She added that as companies move from predictable value chains to more complex network systems, innovative leaders understand that this is a continual process that must be ingrained in the strategic planning muscles of the organization.
Digital transformation in business is like evolution in nature — a never-ending process. Organizations that claim to have finished transformation are either not well connected to their ecosystem or not well connected to their customer behavior, said Shiva Ramani, CEO at San Jose, Calif.-based iOPEX Technologies, a business services provider offering optimized IT management services. But there are logical points in the digital transformation journey where leaders need to pause and reprioritize transformation activities.
There are three distinct pillars in a digital transformation journey:
Sometimes businesses can take the Venn diagram approach to find where all three areas intersect, but sometimes they must do them in parallel. In each of these journeys, there are points of inflection that give 10x returns. “Businesses must identify those inflection points, pause, remodel operations and ultimately claim victory,” Ramani said.
The word transformation indicates there is some type of destination but it's better to think of it as a journey, said Dan Pupius, co-founder and CEO of San Francisco-based Range, a team effectiveness software platform. Each phase unlocks new capabilities which provide further opportunities for transformation but ultimately there is no end.
Moving an offline process to a wholly digital one allows for more flexibility about where people are when they are working. This unlocks the ability for remote work and distributed teams which in turn allows further transformation to how organizations staff and build teams. "For example, many of our customers now do status updates using asynchronous check-ins, freeing them up from spending so much time in meetings — a legacy from their old style of work," he said.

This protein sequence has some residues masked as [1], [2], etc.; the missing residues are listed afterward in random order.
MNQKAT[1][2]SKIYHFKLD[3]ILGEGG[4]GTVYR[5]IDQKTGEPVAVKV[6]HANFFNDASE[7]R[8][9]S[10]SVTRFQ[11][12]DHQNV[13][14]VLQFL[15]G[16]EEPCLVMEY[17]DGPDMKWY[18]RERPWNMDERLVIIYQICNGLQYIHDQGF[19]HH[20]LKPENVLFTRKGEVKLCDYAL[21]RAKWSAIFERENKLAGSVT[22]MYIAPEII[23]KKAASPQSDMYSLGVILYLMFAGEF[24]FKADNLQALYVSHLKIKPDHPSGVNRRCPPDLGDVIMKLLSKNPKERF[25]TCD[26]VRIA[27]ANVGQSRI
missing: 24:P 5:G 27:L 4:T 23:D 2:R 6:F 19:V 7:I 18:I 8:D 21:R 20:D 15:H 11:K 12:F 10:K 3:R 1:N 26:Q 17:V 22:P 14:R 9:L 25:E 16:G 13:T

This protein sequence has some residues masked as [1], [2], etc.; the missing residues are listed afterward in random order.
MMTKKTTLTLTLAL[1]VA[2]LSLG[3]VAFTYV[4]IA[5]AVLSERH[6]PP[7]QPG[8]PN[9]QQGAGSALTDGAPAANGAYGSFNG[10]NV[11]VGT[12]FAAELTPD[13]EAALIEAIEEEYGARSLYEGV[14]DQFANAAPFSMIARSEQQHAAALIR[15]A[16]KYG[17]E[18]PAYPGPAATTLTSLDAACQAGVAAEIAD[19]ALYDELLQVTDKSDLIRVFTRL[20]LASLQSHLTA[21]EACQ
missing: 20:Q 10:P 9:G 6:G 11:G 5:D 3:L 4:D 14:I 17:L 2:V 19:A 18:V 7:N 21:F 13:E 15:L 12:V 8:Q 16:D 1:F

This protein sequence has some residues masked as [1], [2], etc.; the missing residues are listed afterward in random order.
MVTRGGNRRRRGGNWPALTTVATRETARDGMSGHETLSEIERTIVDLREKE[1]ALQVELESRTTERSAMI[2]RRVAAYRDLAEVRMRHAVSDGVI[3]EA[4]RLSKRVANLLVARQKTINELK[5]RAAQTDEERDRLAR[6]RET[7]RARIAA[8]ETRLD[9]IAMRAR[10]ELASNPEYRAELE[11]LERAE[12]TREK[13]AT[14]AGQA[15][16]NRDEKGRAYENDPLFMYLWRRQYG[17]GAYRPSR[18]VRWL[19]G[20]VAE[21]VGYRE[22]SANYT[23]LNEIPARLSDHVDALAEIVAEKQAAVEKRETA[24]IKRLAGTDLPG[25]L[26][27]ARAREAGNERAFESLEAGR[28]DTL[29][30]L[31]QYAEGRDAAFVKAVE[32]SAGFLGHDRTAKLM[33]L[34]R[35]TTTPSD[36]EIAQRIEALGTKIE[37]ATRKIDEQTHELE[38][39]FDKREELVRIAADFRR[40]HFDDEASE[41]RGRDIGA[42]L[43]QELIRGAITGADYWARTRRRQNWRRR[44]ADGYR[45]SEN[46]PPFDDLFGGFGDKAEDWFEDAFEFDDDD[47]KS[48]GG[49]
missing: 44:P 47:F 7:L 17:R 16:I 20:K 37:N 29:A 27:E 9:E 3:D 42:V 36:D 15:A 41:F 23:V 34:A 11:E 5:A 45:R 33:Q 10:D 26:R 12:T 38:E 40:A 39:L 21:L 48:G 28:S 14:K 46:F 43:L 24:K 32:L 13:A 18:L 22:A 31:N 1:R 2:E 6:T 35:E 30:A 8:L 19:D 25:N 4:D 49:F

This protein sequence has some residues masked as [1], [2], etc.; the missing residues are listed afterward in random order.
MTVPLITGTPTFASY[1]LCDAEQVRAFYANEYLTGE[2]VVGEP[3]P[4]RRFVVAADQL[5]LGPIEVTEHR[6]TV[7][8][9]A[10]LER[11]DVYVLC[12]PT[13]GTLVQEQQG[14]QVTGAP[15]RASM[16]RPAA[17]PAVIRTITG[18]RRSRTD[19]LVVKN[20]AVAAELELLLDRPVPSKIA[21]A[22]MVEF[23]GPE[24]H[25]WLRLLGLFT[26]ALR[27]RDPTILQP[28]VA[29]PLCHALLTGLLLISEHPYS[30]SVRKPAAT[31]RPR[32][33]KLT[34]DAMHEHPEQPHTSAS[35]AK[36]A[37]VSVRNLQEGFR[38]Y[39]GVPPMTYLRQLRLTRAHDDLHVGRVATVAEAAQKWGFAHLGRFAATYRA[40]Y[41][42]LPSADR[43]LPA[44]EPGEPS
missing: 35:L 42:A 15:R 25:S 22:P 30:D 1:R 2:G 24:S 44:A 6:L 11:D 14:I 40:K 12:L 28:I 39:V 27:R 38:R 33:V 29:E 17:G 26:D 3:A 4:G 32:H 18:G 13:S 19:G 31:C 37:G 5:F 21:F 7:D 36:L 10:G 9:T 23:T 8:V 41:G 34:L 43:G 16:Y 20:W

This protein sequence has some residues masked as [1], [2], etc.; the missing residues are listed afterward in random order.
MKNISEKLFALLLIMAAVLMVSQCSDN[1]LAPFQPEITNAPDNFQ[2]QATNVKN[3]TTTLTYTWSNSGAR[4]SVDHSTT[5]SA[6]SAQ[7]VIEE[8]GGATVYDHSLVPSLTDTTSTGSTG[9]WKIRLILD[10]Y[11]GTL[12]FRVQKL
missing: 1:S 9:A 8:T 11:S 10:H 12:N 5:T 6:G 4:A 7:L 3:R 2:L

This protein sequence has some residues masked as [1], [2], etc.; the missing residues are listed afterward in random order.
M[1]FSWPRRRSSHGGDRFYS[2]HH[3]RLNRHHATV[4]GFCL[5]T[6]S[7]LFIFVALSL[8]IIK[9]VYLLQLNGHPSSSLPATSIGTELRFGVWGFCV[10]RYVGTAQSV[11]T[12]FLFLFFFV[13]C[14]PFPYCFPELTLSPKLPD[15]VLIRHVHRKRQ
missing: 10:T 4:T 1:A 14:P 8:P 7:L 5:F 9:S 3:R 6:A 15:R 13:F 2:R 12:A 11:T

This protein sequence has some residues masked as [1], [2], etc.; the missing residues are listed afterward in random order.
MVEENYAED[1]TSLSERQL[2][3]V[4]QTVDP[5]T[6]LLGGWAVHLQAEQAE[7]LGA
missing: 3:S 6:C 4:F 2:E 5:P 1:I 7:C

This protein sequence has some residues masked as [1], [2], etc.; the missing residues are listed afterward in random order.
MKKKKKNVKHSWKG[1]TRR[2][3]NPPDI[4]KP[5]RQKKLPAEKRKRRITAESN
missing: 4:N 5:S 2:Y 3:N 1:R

“We think of organizations as organisms that need to constantly evolve. As people adapt to this digital-first mindset, combined with the tools to support it, a profound transformation does take place. Building these muscles for continued transformation means you can more rapidly adapt to change, which in turn makes your team and your business more resilient,” Pupius said.
While digital transformation will never be finished, not every business is going to need the same level of digital transformation so there is a point of diminishing returns when the time and cost will outweigh the benefits, said Bernard May, CEO of the Los Angeles-based digital marketing agency National Positions.
So, a company moving all their inventory onto an e-commerce site and setting up payment processing and shipping may be fine with the level of change they have made and they are effectively done for now. There will be a time in the future where they need to evolve again but that next digital transformation will be fueled by their needs. If an organization has not yet tapped at least 80% of the capabilities of their current digital transformation, there is likely no need to push for another upgrade just yet.
“There will always be a next level that can be reached but there may not be a need to push for the latest and greatest all the time,” May said.